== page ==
10 Tips for Home-Based Employee Computer Security You're saving money by sending them home, but is the technology they use secure?
If you're looking at ways to trim operating costs without trimming staff, sending employees home to work may be near the top of your list. Just be sure employees' home workspaces are as secure as your business's.
Quite a few security issues come to mind when thinking of employees working from home, but here are bMighty's top 10:
1. Anti-Malware And Defenseware --Are the employees' home setups equipped with the same protection from malware, spyware and intrusions as the equipment at the main facility? Not just similar, and not just same-level. You should have identical levels of protection deployed on all equipment that will be handling company information or processes.
2. Upgrades And Patches --Are the employees' auto-update settings all enabled to ensure that virus defs and patches are current and stay so?
3. Shared Use --Do other members of the employee's household use the home office? This one is important -- inadvertent exposure of company information as a result of an employee's child or spouse's actions is no less troublesome for your business... and in some cases can put you in legal jeopardy.
4. Home Network Security --Is the household running a wireless network? How secure is it? Believe me, you may not want to know, but believe me, you had better know. And so should your IT manager.
5. Backup Practices --How will the employee backup the day's work (or whatever backup period your business requires)? How will you ensure that the backups are made, and that the backed up data is accurate and secure?
6. Encryption --How much of your business data would be safe from prying eyes if the employee's home were burglarized and the work-from-home computer stolen?
7. Disaster Recovery --What happens to your data--and your access to it--should your employee become incapacitated? Do appropriate members of the employee's household understand your ownership of data residing on machines in their home--machines that may be the employee's personal property? Do you, for that matter, have the necessary passwords to access that data if the need or circumstance arises?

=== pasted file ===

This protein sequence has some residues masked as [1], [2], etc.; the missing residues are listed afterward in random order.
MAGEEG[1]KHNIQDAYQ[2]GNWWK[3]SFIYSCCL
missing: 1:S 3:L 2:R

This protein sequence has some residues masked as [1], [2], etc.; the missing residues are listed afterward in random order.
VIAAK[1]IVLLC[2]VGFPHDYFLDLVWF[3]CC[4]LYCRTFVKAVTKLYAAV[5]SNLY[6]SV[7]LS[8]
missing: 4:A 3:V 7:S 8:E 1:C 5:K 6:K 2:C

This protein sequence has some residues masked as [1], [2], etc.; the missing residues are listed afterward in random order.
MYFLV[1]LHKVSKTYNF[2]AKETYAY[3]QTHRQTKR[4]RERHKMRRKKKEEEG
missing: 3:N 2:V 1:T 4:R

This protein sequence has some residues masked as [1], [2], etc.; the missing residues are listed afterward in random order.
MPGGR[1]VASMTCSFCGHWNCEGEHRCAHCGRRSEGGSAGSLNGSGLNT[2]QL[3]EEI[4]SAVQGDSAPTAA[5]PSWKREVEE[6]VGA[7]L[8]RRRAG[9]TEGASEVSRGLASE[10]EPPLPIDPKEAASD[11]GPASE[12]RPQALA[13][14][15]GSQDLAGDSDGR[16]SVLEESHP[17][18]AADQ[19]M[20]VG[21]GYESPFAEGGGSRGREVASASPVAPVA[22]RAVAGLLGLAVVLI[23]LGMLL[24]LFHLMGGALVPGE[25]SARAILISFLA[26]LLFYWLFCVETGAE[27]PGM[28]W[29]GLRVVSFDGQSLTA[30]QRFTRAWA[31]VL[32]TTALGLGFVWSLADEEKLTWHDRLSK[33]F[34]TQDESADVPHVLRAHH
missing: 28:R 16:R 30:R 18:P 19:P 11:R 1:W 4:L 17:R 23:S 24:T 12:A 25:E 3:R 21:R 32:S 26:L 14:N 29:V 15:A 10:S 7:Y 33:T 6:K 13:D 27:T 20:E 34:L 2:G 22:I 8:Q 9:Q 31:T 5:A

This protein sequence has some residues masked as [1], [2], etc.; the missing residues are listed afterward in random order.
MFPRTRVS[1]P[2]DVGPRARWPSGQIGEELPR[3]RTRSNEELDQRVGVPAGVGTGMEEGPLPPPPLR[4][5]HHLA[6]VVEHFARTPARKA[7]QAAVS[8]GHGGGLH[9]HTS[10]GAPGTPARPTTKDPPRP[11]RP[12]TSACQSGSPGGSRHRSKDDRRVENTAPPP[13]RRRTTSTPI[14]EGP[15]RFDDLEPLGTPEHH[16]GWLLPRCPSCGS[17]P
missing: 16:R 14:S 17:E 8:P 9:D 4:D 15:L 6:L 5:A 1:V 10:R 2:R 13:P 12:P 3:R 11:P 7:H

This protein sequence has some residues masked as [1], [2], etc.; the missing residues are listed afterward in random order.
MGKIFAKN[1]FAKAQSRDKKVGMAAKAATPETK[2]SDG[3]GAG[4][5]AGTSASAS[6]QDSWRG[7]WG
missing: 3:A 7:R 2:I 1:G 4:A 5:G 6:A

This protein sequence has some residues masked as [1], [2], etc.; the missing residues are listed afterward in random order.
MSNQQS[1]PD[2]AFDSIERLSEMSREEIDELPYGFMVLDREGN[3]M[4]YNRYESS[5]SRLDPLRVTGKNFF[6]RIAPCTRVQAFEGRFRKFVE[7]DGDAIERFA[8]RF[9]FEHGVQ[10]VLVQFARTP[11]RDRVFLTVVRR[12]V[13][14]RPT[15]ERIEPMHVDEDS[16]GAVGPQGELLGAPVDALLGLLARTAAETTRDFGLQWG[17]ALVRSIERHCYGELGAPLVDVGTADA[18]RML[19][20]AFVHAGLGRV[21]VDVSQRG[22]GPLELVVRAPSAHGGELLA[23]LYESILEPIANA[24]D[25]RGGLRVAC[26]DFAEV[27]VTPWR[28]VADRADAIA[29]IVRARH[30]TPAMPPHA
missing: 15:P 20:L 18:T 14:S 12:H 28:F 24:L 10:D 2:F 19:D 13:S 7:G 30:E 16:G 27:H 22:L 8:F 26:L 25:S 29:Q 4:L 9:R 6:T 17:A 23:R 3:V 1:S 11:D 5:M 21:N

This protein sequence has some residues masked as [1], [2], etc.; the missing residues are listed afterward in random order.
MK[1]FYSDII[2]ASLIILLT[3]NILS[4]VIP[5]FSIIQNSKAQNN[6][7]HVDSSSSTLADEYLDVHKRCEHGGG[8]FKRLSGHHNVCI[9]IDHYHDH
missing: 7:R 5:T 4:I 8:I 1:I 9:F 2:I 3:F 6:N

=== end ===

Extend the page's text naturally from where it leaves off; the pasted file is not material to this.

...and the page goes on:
8) Termination Troubles --If the work-from-home strategy proves not to solve your overhead concerns and you are forced to terminate the employee, how confident are you of your ability to reclaim all company data? Like the point immediately above, this one can be further complicated if the employee was using personal equipment for business purposes.
9) Compliance Considerations --Many of the points raised above come into even sharper focus (and concern) if any of the materials the employee is working with are subject to regulatory compliance. Make sure the law lets employees work with information at home before you send the information home with them.
10) Peace Of Mind --Okay, this one's wholly subjective, but you should ask yourself--and discuss with the employee--your mutual comfort levels with company information being handled, worked on, stored at the employee's home.
We'll be looking, in the weeks ahead, at some of the issues and questions that these issues and questions raise. (Should you equip the employee's home with a dedicated machine and connection for business use only, for instance.)